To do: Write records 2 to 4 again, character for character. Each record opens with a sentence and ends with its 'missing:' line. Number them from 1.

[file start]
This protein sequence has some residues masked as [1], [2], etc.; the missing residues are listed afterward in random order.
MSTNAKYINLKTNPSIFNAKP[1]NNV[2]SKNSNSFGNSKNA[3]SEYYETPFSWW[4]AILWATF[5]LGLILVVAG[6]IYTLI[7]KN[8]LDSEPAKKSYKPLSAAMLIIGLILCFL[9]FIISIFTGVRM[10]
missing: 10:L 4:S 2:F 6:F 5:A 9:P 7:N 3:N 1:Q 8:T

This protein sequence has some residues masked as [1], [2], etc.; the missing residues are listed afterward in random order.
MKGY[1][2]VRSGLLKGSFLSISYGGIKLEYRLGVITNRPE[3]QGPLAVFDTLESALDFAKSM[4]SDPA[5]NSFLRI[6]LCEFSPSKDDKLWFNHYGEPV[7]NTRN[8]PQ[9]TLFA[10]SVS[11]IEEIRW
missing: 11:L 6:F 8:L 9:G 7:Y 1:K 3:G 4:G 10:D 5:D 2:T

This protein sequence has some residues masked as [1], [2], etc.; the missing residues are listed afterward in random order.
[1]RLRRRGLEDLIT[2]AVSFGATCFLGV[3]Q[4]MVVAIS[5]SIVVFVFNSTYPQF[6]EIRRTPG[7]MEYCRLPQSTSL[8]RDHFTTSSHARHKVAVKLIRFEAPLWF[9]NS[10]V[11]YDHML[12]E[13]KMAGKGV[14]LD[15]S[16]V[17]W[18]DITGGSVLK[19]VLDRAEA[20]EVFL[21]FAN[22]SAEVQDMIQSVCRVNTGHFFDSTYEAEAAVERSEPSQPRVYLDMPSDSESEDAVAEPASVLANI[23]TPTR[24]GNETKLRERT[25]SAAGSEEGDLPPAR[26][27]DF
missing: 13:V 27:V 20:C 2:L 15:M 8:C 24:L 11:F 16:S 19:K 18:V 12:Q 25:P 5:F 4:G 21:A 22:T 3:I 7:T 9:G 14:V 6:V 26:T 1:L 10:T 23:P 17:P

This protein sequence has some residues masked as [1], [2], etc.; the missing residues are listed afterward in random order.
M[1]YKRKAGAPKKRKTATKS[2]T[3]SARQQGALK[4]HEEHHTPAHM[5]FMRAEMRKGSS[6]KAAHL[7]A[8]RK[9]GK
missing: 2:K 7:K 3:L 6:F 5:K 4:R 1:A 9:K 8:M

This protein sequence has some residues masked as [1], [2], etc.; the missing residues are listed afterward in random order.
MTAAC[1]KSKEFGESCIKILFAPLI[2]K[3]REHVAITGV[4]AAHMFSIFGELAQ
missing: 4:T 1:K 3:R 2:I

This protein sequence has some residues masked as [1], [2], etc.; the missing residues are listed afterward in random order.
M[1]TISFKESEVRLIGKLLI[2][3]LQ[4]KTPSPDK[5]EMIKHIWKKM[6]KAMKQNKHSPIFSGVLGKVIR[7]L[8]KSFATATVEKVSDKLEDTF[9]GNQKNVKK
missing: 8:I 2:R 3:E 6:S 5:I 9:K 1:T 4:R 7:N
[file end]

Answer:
This protein sequence has some residues masked as [1], [2], etc.; the missing residues are listed afterward in random order.
MKGY[1][2]VRSGLLKGSFLSISYGGIKLEYRLGVITNRPE[3]QGPLAVFDTLESALDFAKSM[4]SDPA[5]NSFLRI[6]LCEFSPSKDDKLWFNHYGEPV[7]NTRN[8]PQ[9]TLFA[10]SVS[11]IEEIRW
missing: 11:L 6:F 8:L 9:G 7:Y 1:K 3:G 4:G 10:D 5:D 2:T

This protein sequence has some residues masked as [1], [2], etc.; the missing residues are listed afterward in random order.
[1]RLRRRGLEDLIT[2]AVSFGATCFLGV[3]Q[4]MVVAIS[5]SIVVFVFNSTYPQF[6]EIRRTPG[7]MEYCRLPQSTSL[8]RDHFTTSSHARHKVAVKLIRFEAPLWF[9]NS[10]V[11]YDHML[12]E[13]KMAGKGV[14]LD[15]S[16]V[17]W[18]DITGGSVLK[19]VLDRAEA[20]EVFL[21]FAN[22]SAEVQDMIQSVCRVNTGHFFDSTYEAEAAVERSEPSQPRVYLDMPSDSESEDAVAEPASVLANI[23]TPTR[24]GNETKLRERT[25]SAAGSEEGDLPPAR[26][27]DF
missing: 13:V 27:V 20:C 2:L 15:M 8:C 24:L 11:F 16:S 19:K 18:V 12:Q 25:P 5:F 4:G 21:A 22:T 3:I 7:T 9:G 14:V 6:V 26:T 1:L 10:T 23:P 17:P

This protein sequence has some residues masked as [1], [2], etc.; the missing residues are listed afterward in random order.
M[1]YKRKAGAPKKRKTATKS[2]T[3]SARQQGALK[4]HEEHHTPAHM[5]FMRAEMRKGSS[6]KAAHL[7]A[8]RK[9]GK
missing: 2:K 7:K 3:L 6:F 5:K 4:R 1:A 9:K 8:M